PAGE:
The following overview provides steps employers should be prepared to take in the event an employee has either a probable or confirmed case of COVID-19.
What immediate next steps must be taken at the workplace?
Decontaminate the affected areas (after waiting 24 hours). CDC guidelines require employers, upon the discovery that an employee has a probable or confirmed COVID-19 diagnosis, to close off the area visited by that employee, open windows and doors to ventilate the area, and clean and disinfect all shared areas and equipment the employee would have accessed. In addition, the CDC as well as Pennsylvania Department of Health (the PA DOH) guidelines and Frequently Asked Questions (the PA FAQs) require employers to wait a minimum of 24 hours, or as long as practical, before beginning cleaning and disinfection.
Implement a Temperature Screening Policy. The EEOC had previously determined that temperature screening for COVID-19 in the workplace is permissible, but Pennsylvania guidelines explicitly require that once a business is exposed to a probable or confirmed COVID-19 case, it must implement a temperature screening policy whereby employees are sent home if they have a temperature of 100.4 degrees Fahrenheit or higher. According to the PA FAQs, the temperature checks should continue for at least 14 days after exposure; however, the PA DOH recommends that employers continue to conduct temperature checks even after the 14 day period ends, particularly in areas of the state with high positive case numbers.
In New Jersey and Delaware, while the temperature screening requirement is not automatically triggered by a positive case of COVID-19, temperature checks are required for New Jersey agriculture employees and those in the food and beverage industry, while in Delaware they are required for employees at “high-risk businesses” and strongly recommended for all other employees.
Note that employers that have implemented temperature screening are subject to various confidentiality restrictions, more information about which is available here.
What can (and should) be disclosed to other employees?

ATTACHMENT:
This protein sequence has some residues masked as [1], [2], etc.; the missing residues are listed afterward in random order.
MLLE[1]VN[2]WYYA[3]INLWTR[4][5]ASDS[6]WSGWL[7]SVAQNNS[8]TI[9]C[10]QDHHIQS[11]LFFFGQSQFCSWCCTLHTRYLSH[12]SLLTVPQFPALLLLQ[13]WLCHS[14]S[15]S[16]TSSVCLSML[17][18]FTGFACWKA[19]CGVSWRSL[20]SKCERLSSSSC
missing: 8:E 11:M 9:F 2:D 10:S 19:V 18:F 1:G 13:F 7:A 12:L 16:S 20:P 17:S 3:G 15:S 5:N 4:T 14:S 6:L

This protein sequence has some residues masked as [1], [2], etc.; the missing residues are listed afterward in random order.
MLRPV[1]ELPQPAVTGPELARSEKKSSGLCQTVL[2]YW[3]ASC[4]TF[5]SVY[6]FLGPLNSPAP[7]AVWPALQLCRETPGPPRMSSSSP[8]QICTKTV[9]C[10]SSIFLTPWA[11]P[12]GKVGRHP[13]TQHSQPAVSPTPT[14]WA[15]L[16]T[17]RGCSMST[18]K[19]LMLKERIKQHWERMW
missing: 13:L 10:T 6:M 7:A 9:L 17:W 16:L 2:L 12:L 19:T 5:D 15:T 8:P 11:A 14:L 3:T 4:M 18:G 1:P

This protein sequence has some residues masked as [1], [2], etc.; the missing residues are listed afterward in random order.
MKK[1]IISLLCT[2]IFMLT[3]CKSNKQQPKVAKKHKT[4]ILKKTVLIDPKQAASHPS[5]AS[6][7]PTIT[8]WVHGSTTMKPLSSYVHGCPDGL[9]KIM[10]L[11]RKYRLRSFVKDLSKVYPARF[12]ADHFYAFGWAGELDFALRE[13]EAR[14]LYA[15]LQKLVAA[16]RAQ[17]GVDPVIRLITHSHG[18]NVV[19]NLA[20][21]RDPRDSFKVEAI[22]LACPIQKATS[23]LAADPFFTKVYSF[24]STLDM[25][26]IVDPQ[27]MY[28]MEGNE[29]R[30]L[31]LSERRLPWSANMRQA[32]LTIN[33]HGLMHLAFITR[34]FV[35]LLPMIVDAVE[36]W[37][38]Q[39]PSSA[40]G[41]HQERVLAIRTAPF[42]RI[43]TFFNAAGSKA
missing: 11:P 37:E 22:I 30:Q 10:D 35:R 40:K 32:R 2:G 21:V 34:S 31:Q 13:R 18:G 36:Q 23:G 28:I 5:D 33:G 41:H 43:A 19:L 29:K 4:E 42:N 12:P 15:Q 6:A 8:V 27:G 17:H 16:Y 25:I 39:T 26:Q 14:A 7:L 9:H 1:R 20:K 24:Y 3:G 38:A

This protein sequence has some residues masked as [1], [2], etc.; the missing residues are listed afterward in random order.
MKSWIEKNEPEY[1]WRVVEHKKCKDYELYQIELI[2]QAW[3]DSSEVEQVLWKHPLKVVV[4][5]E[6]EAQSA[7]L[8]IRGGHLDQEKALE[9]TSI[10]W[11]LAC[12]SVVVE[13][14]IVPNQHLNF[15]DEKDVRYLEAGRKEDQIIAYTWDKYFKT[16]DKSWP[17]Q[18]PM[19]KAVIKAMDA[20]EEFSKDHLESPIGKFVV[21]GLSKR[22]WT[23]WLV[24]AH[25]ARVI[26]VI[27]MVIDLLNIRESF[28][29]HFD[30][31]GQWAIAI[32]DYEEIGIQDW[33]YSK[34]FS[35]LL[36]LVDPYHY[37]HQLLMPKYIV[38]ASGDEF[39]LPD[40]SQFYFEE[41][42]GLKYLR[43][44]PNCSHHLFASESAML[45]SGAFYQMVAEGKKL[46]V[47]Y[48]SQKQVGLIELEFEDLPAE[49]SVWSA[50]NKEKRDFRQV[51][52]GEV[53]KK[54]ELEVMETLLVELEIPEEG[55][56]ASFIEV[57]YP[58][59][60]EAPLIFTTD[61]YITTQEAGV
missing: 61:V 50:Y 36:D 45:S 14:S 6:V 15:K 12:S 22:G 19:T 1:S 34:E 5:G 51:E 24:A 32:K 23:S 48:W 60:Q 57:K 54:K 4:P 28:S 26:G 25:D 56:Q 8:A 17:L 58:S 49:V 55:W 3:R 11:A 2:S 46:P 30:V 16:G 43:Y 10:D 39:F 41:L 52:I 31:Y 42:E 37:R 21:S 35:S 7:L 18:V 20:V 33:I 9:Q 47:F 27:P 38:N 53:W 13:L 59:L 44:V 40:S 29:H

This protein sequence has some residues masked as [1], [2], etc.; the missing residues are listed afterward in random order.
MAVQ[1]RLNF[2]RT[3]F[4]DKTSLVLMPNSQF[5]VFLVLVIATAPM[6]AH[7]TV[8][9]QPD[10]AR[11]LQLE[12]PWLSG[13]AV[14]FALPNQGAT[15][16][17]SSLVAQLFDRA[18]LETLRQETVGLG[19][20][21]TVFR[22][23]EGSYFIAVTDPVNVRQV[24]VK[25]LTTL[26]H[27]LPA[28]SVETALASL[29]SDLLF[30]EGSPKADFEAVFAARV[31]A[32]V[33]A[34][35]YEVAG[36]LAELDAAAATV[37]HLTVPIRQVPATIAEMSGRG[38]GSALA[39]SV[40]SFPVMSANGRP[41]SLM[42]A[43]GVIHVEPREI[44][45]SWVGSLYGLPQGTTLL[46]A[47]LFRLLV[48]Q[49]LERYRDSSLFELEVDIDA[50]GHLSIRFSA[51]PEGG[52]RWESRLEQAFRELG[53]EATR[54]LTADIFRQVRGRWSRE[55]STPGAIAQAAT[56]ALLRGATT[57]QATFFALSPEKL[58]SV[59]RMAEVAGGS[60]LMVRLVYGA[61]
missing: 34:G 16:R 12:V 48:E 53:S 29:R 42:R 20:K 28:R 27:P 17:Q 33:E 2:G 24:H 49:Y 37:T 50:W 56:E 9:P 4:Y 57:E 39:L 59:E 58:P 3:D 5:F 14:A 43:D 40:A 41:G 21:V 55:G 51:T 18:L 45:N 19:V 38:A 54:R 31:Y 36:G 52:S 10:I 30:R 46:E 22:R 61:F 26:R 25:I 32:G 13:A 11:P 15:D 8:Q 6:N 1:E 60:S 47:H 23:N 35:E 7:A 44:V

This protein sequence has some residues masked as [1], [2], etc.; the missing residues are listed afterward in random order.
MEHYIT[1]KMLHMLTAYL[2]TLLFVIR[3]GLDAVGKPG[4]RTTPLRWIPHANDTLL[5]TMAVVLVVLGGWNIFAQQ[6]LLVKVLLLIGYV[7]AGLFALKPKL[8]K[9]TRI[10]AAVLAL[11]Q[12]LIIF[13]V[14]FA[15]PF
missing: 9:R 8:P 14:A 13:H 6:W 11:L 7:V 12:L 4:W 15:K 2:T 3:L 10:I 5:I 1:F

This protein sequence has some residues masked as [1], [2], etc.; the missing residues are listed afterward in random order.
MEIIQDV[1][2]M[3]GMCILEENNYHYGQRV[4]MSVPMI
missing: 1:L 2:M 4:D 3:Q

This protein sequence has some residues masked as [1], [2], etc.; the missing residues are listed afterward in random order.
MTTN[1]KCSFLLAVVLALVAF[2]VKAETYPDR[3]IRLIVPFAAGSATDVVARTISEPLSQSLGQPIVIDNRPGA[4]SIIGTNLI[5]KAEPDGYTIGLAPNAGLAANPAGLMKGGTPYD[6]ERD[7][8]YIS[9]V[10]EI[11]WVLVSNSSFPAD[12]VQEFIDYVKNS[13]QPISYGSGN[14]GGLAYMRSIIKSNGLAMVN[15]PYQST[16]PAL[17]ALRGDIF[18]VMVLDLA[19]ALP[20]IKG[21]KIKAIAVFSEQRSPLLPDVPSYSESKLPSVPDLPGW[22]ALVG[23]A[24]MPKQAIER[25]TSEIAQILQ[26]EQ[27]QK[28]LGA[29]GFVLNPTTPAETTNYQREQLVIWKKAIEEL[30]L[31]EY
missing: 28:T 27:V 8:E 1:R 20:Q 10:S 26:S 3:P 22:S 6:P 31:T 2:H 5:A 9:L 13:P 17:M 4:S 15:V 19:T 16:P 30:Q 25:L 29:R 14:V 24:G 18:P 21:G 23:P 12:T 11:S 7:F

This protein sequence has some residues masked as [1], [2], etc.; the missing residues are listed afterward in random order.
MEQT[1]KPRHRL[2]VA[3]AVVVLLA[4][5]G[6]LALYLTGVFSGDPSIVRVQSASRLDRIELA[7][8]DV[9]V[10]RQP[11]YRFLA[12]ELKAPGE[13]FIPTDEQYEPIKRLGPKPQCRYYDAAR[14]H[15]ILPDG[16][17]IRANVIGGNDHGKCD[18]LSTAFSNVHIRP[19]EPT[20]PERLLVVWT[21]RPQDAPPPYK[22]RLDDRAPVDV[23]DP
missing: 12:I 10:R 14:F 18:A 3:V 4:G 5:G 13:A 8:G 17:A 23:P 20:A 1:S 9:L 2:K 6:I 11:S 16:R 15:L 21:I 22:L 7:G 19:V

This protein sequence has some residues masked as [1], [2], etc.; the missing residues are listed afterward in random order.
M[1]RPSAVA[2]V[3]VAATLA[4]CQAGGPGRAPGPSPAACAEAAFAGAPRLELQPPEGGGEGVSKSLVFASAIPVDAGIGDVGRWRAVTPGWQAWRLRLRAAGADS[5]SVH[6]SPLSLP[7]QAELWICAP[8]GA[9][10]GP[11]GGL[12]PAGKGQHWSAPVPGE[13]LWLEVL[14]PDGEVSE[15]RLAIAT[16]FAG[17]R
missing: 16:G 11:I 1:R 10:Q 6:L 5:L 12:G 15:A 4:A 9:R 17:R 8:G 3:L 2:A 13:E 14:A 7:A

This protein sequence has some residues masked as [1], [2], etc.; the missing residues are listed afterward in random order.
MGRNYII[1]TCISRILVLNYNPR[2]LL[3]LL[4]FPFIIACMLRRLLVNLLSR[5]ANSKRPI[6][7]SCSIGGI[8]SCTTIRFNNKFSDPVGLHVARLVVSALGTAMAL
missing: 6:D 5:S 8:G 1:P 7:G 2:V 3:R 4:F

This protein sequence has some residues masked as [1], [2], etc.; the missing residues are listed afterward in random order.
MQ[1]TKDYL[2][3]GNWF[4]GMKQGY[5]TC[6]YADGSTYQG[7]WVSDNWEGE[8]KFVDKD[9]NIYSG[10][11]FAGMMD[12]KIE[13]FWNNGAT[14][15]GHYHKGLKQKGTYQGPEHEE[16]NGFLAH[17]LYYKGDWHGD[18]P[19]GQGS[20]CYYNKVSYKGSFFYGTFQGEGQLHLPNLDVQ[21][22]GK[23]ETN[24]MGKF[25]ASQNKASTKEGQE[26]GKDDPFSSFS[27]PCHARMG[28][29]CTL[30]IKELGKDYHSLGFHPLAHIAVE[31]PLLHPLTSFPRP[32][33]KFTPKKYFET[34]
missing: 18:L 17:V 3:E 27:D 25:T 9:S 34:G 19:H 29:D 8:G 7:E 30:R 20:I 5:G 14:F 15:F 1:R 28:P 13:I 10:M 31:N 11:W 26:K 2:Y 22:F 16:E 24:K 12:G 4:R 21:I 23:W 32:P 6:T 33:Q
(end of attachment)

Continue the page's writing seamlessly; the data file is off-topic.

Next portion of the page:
According to the PA DOH guidelines, employers should “[p]romptly notify employees who were close contacts of any known exposure to COVID19 at the business premises.” CDC guidance defines “close contact” as “being within approximately six feet (two meters) of a person with COVID-19 for a prolonged period of time,” which generally means 15 minutes or more. Employers should notify potentially exposed employees of the exposure; however, the name and personal identifiable information of the co-worker who tested positive should not be revealed, unless that person voluntarily consents to such disclosure. Any possibly exposed employees who are symptomatic should then self-isolate and follow the CDC’s recommended next steps, while potentially exposed employees without symptoms should remain isolated and practice social distancing for 14 days. Note the CDC guidelines for when asymptomatic employees may return to work are different for “critical infrastructure employees”.
What Governmental Agencies should be notified?
OSHA. If an employer believes the employee contracted the virus while at work, the employer may need to notify OSHA and otherwise comply with OSHA’s recording requirements, updates to which we previously covered here.
The CDC or State Health Officials. Employers are not required to notify the CDC or state health officials if an employee tests positive; rather it is the responsibility of the health care provider who confirms the positive test result to relay that information to the relevant agencies.
When can the employee return to work?
The CDC’s guidelines on returning to work vary depending on whether a person has exhibited any symptoms.
Guidelines for Symptomatic Employees. Symptomatic employees with a suspected or confirmed COVID-19 diagnosis should not return to the workplace until:
Depending on the availability of tests, the CDC also provides benchmarks for returning to work via a “test-based strategy”, according to which a patient must be fever-free, show improvement of respiratory symptoms and obtain two negative test results collected over 24 hours apart; however, employers should be mindful that healthcare providers may be reticent to recommend multiple tests given the limited availability of testing supplies and lab capacity. Therefore, a more logistically sound approach for most employers is one consistent with the above symptom-based strategy.
Guidelines for Asymptomatic Employees. Employees who have tested positive for COVID-19 but have not exhibited any symptoms may return to work once at least 10 days have passed since the date of the positive test, assuming they have not subsequently developed symptoms since that time. If they do develop symptoms, then the above-described benchmarks for symptomatic employees should be used.
The COVID-19 Task Force at Klehr Harrison stands ready to assist you in your business and legal needs. We will continue to provide additional information and guidance as the COVID-19 situation develops.
Author Jonathan Krause is a partner in the Litigation Department at Klehr Harrison.